I embark on a small scale odyssey through the Coen Bros. O Brother, Where Art Thou? for Turner Classic Movies online.
In the opening credits of Joel and Ethan Coen’s, O Brother, Where Art Thou?, their 2000 depression-era prison break movie-turned-screwball odyssey through the deep south, is the attribution: “Based upon The Odyssey by Homer.” It’s a cheeky proclamation and it doesn’t take a classical scholar to note that, if it’s indeed true, they’ve taken liberties with the material. George Clooney comes on like a goofball Clark Gable as the fast-talking but slow-witted convict Everett, a greasy con-man who escapes from a chain gang, dragging along a couple of dim bulbs (a tetchy John Turturro and a sweetly stupid Tim Blake Nelson, both of whom spend much of the film with mouths agape and eyes glazed over). And drag them he does, almost literally, as they are chained together in those opening scenes. Once they throw off those chains, he appoints himself leader of their quest to uncover a buried treasure in a valley scheduled to be flooded. Along the way they have their fates foretold by a blind seer, become enchanted by the seductive song of three women washing in the river (the Sirens), are attacked by a giant of a one-eyed salesman (John Goodman, standing in for the Cyclops) and race to Everett’s home town to stop his abandoned wife, Penny (Holly Hunter as a tart Penelope), from marrying another man. Did I mention that Everett’s given name is Ulysses?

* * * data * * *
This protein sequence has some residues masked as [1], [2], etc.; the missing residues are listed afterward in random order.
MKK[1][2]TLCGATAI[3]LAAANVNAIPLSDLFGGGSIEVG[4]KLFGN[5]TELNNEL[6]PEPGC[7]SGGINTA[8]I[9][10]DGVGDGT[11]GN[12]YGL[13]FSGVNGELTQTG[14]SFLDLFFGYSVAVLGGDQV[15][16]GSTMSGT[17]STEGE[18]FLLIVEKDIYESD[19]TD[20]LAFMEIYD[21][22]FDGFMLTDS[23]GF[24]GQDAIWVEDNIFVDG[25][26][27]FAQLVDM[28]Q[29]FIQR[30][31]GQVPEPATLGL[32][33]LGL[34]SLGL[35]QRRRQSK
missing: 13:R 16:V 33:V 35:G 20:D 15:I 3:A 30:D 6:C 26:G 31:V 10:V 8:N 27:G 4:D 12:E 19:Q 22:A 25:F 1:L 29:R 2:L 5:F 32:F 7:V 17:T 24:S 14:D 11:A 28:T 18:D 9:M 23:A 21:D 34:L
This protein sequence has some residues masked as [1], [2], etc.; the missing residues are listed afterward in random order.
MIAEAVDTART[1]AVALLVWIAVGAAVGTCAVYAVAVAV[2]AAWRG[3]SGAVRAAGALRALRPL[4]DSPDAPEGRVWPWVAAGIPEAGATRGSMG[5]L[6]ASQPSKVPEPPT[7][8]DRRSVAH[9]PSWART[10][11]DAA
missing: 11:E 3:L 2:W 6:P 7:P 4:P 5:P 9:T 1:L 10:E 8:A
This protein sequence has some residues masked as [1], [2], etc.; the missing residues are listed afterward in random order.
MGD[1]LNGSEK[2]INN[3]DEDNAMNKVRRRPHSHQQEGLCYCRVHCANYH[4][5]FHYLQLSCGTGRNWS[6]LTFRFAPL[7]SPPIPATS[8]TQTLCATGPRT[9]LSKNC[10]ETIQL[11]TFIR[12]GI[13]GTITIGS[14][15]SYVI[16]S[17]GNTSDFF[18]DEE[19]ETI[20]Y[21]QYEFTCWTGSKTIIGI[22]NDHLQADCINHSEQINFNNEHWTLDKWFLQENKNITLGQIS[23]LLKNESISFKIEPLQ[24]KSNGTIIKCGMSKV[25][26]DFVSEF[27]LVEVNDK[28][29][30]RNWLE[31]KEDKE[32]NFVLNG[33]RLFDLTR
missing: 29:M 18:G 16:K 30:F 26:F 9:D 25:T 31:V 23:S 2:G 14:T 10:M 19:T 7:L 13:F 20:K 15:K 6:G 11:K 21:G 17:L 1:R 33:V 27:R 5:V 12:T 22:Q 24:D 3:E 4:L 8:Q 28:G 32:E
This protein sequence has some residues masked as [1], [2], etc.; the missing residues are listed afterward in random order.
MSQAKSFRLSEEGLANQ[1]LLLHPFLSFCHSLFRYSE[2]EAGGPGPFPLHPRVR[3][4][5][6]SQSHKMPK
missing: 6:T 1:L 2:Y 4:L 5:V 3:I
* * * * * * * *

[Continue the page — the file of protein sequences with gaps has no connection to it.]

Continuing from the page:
It has a remarkable (if playfully skewed) fidelity to the epic poem of mythical struggle, even if the filmmaking brother act never actually read Homer’s work (as they take pains to point out). “But we read the comic book version of The Odyssey,” confessed Ethan, as well as saw Hollywood spectacles and Ray Harryhausen fantasies based on, inspired by or selectively cribbed from it. Yet Homer’s epic poem is merely one of many inspirations for a film that Joel described as “the Lawrence of Arabia of hayseed comedies.”
Read the complete piece at TCM here. Plays on Turner Classic Movies on Thursday, October 15.